NATO Airpower Costly But Effective Over Libya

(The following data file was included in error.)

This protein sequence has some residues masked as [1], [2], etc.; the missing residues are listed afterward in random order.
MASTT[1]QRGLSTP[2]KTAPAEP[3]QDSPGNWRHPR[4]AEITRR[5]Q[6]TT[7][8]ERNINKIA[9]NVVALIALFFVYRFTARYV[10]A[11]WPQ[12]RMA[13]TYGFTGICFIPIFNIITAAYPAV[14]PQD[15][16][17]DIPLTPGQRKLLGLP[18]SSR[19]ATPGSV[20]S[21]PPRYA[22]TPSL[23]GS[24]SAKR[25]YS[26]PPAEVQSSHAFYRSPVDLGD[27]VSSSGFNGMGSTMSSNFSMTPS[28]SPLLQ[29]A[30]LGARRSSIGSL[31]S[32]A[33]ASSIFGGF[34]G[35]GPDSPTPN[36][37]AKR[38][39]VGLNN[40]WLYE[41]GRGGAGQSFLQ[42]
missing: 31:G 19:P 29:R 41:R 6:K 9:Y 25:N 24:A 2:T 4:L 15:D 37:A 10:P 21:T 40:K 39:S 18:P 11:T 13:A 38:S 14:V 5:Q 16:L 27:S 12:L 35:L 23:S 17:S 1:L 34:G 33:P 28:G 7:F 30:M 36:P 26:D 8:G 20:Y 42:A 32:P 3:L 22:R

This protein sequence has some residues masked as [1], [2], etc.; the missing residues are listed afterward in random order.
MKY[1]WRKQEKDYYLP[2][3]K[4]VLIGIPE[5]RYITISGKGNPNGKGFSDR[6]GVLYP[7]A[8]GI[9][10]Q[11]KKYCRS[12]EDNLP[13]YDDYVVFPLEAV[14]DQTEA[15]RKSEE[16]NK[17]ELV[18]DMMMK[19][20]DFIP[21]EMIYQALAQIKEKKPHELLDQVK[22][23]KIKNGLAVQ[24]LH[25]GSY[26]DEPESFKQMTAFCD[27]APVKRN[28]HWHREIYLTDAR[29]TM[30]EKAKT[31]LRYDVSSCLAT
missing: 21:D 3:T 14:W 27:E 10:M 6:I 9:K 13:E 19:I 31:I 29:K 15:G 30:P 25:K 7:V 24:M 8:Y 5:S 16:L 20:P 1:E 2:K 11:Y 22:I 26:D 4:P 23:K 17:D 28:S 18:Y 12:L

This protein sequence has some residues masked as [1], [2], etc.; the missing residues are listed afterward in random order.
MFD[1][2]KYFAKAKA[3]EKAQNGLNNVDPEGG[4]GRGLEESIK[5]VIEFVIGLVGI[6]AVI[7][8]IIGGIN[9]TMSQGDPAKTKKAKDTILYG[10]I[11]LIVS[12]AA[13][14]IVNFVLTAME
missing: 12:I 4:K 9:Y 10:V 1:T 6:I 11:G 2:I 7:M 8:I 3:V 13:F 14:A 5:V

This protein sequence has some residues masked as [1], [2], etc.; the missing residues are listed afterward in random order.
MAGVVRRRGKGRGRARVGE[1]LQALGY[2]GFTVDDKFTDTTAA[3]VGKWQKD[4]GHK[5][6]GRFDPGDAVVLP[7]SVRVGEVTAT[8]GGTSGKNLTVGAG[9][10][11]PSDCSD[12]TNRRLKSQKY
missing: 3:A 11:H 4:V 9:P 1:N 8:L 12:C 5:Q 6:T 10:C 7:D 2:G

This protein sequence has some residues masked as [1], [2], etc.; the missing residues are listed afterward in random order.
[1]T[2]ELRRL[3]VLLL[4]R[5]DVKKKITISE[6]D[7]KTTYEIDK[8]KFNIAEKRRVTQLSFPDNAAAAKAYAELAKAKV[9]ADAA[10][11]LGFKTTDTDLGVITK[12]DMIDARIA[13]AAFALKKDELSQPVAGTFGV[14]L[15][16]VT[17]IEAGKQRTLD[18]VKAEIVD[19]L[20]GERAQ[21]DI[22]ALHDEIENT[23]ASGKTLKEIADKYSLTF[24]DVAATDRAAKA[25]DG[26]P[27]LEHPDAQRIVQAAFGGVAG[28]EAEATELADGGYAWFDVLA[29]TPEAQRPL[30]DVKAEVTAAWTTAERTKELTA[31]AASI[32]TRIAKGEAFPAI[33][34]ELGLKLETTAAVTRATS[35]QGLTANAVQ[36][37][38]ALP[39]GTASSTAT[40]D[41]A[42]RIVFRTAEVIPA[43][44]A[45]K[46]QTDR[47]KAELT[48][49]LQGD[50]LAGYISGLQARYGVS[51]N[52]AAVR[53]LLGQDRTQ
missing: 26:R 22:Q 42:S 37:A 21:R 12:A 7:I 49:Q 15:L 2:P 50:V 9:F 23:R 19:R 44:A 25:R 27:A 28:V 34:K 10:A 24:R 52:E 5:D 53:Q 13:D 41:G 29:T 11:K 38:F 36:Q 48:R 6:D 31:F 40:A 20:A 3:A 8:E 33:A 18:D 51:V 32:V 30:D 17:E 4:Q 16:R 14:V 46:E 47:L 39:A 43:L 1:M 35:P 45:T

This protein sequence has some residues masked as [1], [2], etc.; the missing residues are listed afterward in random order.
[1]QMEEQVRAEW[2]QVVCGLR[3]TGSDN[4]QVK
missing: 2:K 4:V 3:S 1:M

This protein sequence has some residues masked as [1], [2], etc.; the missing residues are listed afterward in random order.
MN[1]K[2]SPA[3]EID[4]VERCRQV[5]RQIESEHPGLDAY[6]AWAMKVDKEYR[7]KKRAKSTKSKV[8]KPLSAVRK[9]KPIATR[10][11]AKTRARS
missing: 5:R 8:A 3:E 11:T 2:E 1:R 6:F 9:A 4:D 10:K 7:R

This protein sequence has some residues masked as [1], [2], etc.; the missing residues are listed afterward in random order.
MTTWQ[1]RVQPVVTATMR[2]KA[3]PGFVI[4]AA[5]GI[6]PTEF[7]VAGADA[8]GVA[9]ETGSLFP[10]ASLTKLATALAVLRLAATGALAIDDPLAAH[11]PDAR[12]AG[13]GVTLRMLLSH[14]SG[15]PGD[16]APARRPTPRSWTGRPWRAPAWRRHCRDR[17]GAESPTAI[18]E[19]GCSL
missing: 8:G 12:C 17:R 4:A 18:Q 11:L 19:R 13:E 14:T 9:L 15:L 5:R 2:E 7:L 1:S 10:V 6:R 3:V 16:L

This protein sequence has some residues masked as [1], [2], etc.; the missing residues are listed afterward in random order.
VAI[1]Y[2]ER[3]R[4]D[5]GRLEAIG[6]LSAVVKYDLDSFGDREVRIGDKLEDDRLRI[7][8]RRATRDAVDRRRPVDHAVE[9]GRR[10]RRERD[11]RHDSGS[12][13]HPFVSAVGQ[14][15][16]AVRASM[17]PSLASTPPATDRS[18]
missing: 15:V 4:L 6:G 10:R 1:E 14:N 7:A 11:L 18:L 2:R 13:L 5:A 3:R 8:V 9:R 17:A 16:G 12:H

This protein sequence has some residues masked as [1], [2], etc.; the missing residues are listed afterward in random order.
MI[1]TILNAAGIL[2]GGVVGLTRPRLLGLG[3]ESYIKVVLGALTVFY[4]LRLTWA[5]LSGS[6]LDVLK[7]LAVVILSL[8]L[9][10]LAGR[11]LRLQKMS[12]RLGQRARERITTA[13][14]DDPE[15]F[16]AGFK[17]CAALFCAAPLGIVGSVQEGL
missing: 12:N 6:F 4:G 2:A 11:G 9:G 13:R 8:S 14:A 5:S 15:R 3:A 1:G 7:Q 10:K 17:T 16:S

By the time that Tripoli fell with surprising ease to rebel forces, NATO had flown more than 20,000 sorties during Operation Unified Protector. More than one third of these were strike missions, although weapons were not released on every sortie. The multibillion-dollar cost of the operation has been downplayed, but will likely be factored into post-conflict analysis of whether airpower was truly the decisive factor in removing the Gaddafi regime from power in Libya. The U.S. alone had spent $820 million on the operation by late August. It also reported the sale of weapons, fuel and technical assistance worth $220 million to allies. France was performing the greatest proportion of strike missions, at least until the aircraft carrier Charles De Gaulle was withdrawn for maintenance in early August. But the UK Royal Air Force claims to have flown the greatest proportion of “dynamic” strikes–those that were not preplanned before takeoff. Six other NATO countries have dropped weapons–Canada, Belgium, Denmark, Italy, Norway and the U.S. NATO briefers continue to insist that there were no “boots on the ground” to direct air strikes. But they acknowledged that some allies had inserted special forces under national command for this and other purposes. France, Qatar and the UK are reported to have equipped, trained and coordinated with rebel forces. Surveillance operations were stepped up during August when Italian Reaper and French Harfang (Heron) UAVs began flying over Libya from Amendola in Italy and Sigonella in Sicily, respectively. They were unarmed, but the U.S. confirmed in late August that its Predator UAVs had conducted 101 strike missions.